Why not make up the alleged “loss of work” somewhere else? If the workout is kettlebells and burpees and you choose to do Russian swings but turn up the heat on the burpees – by resting less, going a little faster, or wearing a vest – can you, in theory, do as much “work” while keeping the swings from causing an uncomfortable shoulder impingement overhead? Yes.”
This is the perfect example of working smarter rather than harder. It is always best to prescribe your work based on the desired outcome.
The kettlebell should pass just under the groin, there should not be excessive flexion in the knees, the hips should generate the power, the glutes should contract hard, the quads should pull the knees up, and the stomach should be remain tight throughout the exercise.
In the American Swing, you allow the force produced on the kettlebell to carry it all the way overhead so that the bottom of the kettlebell is directly in line with the spine.
You should not be increasing the amount of knee flexion, nor should you be lifting the kettlebell with your shoulders to assist getting the kettlebell into the top position.
The force should still be generated solely by the hip drive, and if optimal force is produced by the hips, you will likely have to decelerate the kettlebell as it approaches its apex.
While the American version of the kettlebell swing moves the kettlebell through a greater range of motion, it places the shoulder joint, which is highly unstable, in a compromised position at the top portion of the swing.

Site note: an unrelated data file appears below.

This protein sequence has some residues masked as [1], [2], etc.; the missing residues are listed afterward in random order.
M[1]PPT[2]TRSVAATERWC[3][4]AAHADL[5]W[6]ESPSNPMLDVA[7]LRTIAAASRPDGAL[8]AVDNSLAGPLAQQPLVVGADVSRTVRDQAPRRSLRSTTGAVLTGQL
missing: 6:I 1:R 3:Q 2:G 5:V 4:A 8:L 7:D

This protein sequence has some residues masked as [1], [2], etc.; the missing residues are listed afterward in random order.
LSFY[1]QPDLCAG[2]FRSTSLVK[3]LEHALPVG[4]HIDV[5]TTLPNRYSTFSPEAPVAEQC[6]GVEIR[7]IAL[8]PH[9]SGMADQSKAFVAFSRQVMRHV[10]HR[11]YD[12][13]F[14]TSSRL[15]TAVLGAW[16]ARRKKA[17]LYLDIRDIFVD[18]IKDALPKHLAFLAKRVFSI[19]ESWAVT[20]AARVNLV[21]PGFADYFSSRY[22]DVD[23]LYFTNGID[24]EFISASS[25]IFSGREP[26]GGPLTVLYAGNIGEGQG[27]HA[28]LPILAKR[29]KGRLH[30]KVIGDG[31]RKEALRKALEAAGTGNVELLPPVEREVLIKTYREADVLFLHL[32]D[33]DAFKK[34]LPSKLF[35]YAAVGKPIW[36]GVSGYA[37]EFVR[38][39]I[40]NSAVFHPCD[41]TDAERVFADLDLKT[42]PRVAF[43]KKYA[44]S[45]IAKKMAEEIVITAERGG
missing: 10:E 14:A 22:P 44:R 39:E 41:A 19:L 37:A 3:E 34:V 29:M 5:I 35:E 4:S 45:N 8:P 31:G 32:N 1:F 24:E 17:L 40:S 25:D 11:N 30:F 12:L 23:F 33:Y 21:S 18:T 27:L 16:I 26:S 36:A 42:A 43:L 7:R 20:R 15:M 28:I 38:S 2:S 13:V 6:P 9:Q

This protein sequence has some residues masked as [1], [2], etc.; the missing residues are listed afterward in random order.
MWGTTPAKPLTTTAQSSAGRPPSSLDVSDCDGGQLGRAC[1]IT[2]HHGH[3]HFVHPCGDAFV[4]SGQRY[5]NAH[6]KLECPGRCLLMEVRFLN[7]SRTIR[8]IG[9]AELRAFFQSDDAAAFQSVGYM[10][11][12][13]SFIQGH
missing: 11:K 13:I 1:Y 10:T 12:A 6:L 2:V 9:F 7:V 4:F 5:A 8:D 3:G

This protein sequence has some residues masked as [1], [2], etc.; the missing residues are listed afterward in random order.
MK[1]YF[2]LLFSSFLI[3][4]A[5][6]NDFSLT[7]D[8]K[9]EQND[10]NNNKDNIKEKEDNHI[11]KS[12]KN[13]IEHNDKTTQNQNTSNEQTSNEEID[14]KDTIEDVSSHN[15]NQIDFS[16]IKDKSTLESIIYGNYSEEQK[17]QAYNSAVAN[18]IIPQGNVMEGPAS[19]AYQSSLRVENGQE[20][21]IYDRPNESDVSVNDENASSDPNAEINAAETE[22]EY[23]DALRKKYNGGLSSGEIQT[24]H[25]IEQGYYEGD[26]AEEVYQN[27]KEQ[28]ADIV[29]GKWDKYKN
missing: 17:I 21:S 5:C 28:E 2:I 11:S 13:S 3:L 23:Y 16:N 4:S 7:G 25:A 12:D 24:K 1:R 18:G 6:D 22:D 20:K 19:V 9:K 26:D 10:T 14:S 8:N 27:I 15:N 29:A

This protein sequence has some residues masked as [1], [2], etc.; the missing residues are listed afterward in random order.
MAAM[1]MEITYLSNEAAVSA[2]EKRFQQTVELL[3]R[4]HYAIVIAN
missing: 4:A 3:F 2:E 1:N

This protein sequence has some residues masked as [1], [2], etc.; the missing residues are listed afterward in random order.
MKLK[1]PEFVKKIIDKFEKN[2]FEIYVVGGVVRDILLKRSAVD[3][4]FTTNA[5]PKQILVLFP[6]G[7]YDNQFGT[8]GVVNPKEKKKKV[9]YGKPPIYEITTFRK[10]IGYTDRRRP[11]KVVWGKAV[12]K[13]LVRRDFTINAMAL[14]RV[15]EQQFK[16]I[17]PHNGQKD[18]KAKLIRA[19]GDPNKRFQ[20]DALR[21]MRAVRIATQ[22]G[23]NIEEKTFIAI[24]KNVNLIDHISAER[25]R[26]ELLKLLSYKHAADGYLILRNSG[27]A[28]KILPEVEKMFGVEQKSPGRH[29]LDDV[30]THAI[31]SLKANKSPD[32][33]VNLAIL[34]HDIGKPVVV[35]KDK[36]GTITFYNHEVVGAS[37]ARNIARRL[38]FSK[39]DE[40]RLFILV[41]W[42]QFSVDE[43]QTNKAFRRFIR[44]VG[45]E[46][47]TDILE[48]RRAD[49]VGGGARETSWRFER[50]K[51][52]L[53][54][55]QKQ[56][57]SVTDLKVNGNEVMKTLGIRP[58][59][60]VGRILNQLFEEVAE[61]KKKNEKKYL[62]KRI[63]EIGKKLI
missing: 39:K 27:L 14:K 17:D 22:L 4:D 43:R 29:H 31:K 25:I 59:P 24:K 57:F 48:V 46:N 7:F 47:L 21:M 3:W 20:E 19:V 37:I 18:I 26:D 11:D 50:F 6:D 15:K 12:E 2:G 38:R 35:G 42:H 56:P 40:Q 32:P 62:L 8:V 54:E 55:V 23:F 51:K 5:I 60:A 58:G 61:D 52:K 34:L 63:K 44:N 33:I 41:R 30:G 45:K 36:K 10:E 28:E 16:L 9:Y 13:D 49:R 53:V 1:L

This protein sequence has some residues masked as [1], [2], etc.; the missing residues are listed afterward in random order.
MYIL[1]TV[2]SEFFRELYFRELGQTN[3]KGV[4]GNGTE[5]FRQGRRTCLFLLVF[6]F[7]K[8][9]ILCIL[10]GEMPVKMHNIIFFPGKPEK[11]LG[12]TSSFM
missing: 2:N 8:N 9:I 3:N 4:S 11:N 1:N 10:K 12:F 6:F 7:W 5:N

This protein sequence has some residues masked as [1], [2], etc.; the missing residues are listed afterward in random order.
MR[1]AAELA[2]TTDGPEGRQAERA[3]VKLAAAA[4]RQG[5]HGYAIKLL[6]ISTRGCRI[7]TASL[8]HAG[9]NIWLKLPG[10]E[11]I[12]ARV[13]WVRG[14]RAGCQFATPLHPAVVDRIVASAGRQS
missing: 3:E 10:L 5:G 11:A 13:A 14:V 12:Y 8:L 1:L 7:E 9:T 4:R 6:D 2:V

The shoulder joint is an extremely unstable joint in the human body and bearing a load overhead in a close grip position is not the safest position.
If the swing is brought overhead, the athlete must use a lighter kettlebell, which will likely lead to decreased force output, to make sure the kettlebell can be moved through the full range of motion to the overhead position.
This somewhat obvious point is actually even greater than one might think because once the arms and kettlebell are moved beyond parallel with the ground, the athlete is at a disadvantage.
The kettlebell slows quite a bit once it passes the chest on the upswing due to this disadvantage. If you have enough hip drive to get the kettlebell all the way to the overhead American position then you should increase the weight.
The other problem is that the time to complete the rep is much longer – which reduces the power output.
There are benefits to the American Swing if your shoulder mobility allows it. Everyone doesn’t have access to heavy or multiple kettlebells and not all fitness enthusiasts want to train for explosive hip drive.
If you are a trainer or a client of a bootcamp style training session, the American Swing is an excellent way to increase your work capacity.
If you only have access to a light kettlebell, bringing the swing all the way to the overhead position increases the amount of hip drive required to get the kettlebell overhead which, in turn, increases the work capacity of the exercise.
This extended swing also increases the rep time thereby increasing set time which also increases the workload.
Much like the Cold War or a presidential election, both sides are right…at least, they think they are right. Everyone is entitled to their opinion and have the right to swing the way they prefer.
In the end, training all comes down to either A) What you enjoy doing or B) The most effective way to achieve your goal. Either way, it is your choice…the choice of a new generation.